Review of Previous Summits and Current Status of Retirement Savings

Saving for Your Golden Years: Trends, Challenges and Opportunities
Vice President and U.S. Director of Benefits Consulting Watson Wyatt Worldwide Arlington, Virginia

Sylvester J. Schieber

Overview
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Broad conclusions from prior summits and recent savings experience Saving for our “golden years”: theory and reality Populations particularly at risk Focus of the sessions during this summit

Conclusions from Summits I and II
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“Americans must save more today if they are to realize the dream of a financially secure retirement” (Summary report from the first summit) “Americans are saving too little—often dangerously too little… This problem is especially acute for women and minorities.” President George W. Bush

Personal Saving Rate as a Percentage of Disposable Income in the United States Since the Passage of ERISA
Percentage
12 10 8 6 4 2 0 -2    1974       1979       1984       1989       1994       1999       2004   
Source: US Department of Commerce, Bureau of Economic Affairs, National Income and Product Accounts.

What Is Golden?
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Older American’s Act (P.L. 89-73, 1965) states that older people should enjoy “an adequate income in retirement in accordance with the American standard of living.” President’s Commission on Pension Policy (1981) held that “pretirement living standards should be measured in terms of preretirement disposable income.” This takes into account
» Work-related expenses including taxes » Different expenditure needs while working versus the retirement period—e.g., educating children, health consumption, and so forth

Modern Day Analysts and Retirement Planners Put Target Retirement Income at Around 70 to 80 Percent of Preretirement Earnings for People to Maintain Living Standards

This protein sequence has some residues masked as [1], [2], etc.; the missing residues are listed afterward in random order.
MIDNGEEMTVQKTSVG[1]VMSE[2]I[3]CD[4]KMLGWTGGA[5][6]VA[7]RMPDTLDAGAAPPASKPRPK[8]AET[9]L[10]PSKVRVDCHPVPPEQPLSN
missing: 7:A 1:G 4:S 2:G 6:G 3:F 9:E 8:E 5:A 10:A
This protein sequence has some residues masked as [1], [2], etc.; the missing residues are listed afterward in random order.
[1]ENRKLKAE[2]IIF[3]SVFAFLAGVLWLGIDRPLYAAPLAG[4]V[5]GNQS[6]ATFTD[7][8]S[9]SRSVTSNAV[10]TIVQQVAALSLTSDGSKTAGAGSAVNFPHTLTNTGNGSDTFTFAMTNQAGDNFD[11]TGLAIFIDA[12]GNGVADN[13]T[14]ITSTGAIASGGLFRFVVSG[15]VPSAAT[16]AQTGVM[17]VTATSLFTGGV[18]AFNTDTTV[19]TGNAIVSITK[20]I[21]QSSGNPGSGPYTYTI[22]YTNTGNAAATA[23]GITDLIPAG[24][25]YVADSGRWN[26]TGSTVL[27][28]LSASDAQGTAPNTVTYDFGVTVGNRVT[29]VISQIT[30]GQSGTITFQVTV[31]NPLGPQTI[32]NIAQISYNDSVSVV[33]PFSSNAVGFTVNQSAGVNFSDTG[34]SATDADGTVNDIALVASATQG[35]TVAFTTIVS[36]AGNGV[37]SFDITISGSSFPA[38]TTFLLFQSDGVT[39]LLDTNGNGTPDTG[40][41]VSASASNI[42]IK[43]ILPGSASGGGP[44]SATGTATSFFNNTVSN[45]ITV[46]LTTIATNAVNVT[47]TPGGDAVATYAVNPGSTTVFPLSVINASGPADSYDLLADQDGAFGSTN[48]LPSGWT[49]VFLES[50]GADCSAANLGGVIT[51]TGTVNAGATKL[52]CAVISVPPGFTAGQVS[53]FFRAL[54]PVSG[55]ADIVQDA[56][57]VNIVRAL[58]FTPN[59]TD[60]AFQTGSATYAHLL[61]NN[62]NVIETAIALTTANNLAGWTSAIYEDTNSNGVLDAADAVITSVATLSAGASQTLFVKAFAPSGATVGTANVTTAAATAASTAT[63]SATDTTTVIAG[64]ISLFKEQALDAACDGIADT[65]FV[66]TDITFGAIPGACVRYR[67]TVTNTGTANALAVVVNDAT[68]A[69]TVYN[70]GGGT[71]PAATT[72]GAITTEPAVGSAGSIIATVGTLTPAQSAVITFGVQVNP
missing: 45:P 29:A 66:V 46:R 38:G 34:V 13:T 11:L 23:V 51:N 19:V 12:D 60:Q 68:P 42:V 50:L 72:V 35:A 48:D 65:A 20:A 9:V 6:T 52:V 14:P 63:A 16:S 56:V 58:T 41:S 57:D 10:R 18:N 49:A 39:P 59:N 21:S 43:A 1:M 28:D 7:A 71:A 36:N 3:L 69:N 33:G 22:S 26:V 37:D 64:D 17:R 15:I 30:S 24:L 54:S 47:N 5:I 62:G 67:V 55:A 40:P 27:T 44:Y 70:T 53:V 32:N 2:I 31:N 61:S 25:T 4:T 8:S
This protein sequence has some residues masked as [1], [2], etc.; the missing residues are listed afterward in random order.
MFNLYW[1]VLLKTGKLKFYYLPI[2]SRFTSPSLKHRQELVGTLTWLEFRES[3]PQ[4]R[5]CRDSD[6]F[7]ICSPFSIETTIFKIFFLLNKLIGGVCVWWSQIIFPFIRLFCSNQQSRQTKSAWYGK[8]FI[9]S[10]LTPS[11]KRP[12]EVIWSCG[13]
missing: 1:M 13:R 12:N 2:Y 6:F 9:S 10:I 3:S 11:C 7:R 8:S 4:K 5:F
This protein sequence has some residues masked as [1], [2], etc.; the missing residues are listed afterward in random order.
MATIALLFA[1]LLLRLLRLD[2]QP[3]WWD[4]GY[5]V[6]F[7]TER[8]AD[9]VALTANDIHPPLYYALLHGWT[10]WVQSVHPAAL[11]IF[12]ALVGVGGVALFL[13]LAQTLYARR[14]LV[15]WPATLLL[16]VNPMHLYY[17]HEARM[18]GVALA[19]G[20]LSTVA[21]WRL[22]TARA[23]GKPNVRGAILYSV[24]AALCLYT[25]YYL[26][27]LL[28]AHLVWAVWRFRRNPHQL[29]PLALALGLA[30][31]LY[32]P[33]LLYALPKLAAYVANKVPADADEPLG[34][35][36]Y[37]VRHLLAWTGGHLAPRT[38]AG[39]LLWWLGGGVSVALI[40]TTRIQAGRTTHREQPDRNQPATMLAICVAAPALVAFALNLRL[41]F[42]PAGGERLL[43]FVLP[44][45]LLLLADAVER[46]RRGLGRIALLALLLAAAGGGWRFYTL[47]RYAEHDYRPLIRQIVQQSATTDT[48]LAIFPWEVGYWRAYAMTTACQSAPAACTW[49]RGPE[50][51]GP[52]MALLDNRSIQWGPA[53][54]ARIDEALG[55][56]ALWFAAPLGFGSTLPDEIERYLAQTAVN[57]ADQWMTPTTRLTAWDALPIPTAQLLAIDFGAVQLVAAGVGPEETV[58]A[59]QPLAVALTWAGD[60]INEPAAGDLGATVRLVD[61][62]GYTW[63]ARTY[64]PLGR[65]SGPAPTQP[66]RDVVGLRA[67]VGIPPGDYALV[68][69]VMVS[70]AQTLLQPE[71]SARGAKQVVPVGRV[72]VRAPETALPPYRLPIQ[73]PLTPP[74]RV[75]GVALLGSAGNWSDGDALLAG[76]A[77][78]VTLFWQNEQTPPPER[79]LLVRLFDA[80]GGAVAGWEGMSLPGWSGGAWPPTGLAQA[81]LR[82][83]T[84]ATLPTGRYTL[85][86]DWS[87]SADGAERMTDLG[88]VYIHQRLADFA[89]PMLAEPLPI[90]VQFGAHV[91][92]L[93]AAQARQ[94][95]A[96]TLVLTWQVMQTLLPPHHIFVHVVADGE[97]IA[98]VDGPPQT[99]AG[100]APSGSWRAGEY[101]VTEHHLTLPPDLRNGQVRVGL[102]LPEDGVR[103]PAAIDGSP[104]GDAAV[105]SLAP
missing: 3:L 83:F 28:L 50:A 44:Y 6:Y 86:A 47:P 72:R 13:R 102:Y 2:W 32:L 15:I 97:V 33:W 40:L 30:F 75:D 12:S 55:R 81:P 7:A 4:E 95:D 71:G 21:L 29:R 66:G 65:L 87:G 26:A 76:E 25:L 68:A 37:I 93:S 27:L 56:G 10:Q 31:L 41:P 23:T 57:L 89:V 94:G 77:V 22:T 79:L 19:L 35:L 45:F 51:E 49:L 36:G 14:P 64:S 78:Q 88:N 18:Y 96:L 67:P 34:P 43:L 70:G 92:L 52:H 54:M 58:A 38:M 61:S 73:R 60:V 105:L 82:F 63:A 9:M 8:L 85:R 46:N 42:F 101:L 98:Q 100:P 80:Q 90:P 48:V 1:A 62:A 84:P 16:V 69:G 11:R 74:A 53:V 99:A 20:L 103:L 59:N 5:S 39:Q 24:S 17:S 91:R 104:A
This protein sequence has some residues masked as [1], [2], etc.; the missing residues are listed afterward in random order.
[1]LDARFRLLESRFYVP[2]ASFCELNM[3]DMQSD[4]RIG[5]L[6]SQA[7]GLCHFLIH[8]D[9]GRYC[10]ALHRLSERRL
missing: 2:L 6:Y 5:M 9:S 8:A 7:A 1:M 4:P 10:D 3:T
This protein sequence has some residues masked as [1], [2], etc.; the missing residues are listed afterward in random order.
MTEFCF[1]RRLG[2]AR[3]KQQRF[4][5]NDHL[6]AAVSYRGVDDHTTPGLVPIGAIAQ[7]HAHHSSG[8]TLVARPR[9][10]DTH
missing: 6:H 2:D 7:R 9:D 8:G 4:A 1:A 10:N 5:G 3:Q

Retirement income goal relative to earnings 100% 80% 60% 40% 20% 0%
15,000 35,000 55,000 75,000 95,000 Social Security, as currently structured, fills a considerable part of the income goal. Still, there is a considerable gap.

Social Security

Preretirement earnings level

Modern Day Analysts and Retirement Planners Put Target Retirement Income at Around 70 to 80 Percent of Preretirement Earnings for People to Maintain Living Standards
Retirement income goal relative to earnings 100% 80% 60% 40% 20% 0%
15,000 35,000 55,000 75,000 95,000

Other sources Social Security

Preretirement earnings level

Annual Retirement Income Required to Live Comfortably in Retirement Anticipated by Those 50 and Older and Participating in a Retirement Plan
Percentage of Annual Income Less than 40% 40 to 59% 60 to 79% 80 to 99% 100% or more Don’t know Median estimate by those responding Pay of <$35K 1.8% 10.0 20.7 21.1 29.8 16.7 Pay of $35K to $75K 1.3% 14.9 36.4 25.6 13.0 8.8 Pay of $75K+ 1.7% 18.9 45.1 22.1 7.0 5.1

88.7

76.2

71.9

Source: Watson Wyatt Worldwide, 2004 Retirement Attitude Survey.

The Mechanics of Retirement Saving